Note occluded front from eastern Iowa to northern Illinois, warm surge of air heading towards Lake Michigan associated with higher cloud tops/more ascent. Over the LaCrosse, WI CWA we see elevated convection (colder cloud tops) move over an area of freezing rain causing the precip type to change to snow.
|41||IR 3.9 um satellite imagery
Cloud tops that are water in white, cloud tops containing ice are dark. White area in western Wisconsin changes to darker colors. This represents elevated convection moving over this area changing the precipitation type from freezing rain to snow.
|42||Radar loop that corresponds to the 2 previous satellite loops.
Note stable snowbands over MN/northwest Wisconsin. Convective bands are shown in white. Area around radar becomes “red” (see radar enhancements) as ice is introduced into the environment.
|43||Assess this sounding. What kind of precipitation type do you expect?
Saturated at upper levels (in the region of -12 °C or colder) so ice falls into the warm layer. Warm layer maximum temperature is about 1 °C so there may be a mix of ice pellets, then the particles fall into colder layer near the surface. Result is mostly snow with perhaps some ice pellets mixed in. Also keep in mind vertical motion (determine if the vertical motion occuring in that layer – not easy to asses – will warm layer warm or cool?) being generated in “close” cases like these.
|44||10.7 um IR satellite image. Enhancement: blues show temperatures warmer than -12 °C, whites -12 to -15 °C, pink -15 to -20 °C, -20 °C and below is black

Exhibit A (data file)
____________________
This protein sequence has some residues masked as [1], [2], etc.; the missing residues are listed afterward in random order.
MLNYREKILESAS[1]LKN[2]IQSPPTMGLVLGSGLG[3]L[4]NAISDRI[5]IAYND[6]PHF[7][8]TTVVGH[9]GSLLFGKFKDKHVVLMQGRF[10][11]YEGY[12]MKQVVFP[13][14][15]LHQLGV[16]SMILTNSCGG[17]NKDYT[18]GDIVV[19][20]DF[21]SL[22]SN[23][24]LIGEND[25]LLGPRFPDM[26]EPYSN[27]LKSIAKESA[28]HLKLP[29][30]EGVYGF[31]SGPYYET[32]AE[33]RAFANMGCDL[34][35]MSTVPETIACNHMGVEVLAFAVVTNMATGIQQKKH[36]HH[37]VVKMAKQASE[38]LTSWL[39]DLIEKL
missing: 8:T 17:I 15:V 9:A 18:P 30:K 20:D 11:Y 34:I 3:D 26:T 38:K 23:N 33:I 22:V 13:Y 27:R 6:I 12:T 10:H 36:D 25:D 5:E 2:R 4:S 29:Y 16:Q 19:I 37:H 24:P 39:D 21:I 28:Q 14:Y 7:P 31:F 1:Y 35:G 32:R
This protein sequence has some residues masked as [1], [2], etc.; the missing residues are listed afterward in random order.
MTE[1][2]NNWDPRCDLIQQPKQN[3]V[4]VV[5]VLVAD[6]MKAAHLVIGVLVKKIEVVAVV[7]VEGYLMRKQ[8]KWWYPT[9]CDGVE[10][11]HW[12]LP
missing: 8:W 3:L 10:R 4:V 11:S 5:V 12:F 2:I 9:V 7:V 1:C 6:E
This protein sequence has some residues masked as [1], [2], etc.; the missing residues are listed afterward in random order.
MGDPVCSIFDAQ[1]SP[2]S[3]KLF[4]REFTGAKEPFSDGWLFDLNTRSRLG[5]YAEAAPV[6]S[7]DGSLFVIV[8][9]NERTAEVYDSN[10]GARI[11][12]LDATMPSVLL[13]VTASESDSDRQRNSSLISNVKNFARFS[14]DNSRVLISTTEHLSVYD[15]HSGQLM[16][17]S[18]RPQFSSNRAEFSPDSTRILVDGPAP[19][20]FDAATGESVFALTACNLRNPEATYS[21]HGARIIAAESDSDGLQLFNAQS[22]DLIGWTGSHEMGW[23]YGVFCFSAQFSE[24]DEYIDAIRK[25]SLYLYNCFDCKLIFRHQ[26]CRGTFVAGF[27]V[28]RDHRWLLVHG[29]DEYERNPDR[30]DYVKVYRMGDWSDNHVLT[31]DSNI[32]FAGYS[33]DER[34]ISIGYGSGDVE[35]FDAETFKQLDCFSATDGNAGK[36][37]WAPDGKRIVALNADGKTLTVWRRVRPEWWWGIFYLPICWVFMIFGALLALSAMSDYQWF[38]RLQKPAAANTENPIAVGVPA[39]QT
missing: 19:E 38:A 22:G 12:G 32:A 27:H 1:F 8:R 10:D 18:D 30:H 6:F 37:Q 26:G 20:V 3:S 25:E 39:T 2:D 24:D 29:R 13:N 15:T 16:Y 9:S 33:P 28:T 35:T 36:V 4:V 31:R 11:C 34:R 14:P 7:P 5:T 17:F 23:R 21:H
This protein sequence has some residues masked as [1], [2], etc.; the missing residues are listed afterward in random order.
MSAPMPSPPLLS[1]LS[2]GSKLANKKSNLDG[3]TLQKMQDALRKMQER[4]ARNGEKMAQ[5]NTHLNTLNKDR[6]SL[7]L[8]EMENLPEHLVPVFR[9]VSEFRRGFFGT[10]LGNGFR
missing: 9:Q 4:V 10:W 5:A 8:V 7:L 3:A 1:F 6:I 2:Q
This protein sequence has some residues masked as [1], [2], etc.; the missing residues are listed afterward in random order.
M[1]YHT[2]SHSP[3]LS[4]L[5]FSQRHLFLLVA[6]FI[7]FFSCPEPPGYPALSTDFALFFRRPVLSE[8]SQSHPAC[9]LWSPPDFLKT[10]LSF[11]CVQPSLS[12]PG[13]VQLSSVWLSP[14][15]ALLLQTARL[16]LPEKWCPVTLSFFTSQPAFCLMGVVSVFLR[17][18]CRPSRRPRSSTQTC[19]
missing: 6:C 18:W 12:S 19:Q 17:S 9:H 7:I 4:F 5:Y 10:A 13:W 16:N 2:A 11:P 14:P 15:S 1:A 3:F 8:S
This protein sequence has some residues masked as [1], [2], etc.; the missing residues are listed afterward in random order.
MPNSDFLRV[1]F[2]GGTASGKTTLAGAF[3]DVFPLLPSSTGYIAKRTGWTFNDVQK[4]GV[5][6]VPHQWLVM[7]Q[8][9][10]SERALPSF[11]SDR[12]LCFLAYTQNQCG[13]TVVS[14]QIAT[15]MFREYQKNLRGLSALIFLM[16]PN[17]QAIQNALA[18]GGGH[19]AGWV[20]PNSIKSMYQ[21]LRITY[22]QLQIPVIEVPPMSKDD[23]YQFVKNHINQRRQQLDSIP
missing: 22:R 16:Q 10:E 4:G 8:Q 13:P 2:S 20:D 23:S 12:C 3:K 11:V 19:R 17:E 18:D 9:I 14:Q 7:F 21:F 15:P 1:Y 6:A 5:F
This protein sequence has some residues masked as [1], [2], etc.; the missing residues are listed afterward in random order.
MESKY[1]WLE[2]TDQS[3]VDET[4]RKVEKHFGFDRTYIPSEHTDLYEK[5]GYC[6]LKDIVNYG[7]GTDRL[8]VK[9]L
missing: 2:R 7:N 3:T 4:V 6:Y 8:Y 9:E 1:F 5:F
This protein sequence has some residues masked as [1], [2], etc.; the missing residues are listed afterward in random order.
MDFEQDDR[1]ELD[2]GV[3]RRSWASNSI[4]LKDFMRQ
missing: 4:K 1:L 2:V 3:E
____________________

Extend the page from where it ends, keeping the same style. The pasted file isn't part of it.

Black over most of western WI, however the observations show different types of precip type, LAPS sounding from the previous slide would suggest snow and perhaps a little sleet.
After calling around, it was indeed snowing at most locations. A little sleet did mix in briefly which caused these observations.
Make sure you call around to observers if you have automated obs in your CWA.
|45||3.5 hours later, same imagery as slide 44.
At ? ob (gray shading) it had just stopped snowing and it changed to freezing drizzle. The call was made at the time of the sat image.
|46||LAPS sfc ptype icons under SFC2D icon on AWIPS.
LAPS tries to diagnose precip type at sfc. Icons are present only where radar data is present.
In this case LAPS showed snow in that snowband.
|47||LAPS snow accumulator. Storm total precip.
Snow accumulation off because of bright banding, but had orientation of snowband perfectly in this case.
|48||Plan view to visualize how the warm layer changes spatially
Draw in isotherms where you would expect your warm layer to change. 3 °C near the freezing rain area, all snow would be around 1 °C.
|49||Cross section from ND to IA which was depicted in plan view on slide 48
Fill in the boxes with the precip type expected across this region (shown on a map in slide 48)
Answer sheet can be found off the student guide web page
|50||Flow chart of Top-Down approach to forecasting precipitation type|
|51||Other problems to consider when forecasting precipitation type|
|52||continued from slide 51|
|53||Example of a LAPS sounding in error on the warm layer temperature, remember to check the accuracy of LAPS soundings before diagnosing precipitation type|
|54||Plan view from previous case to assist in verifying LAPS sounding|
There are no prerequisites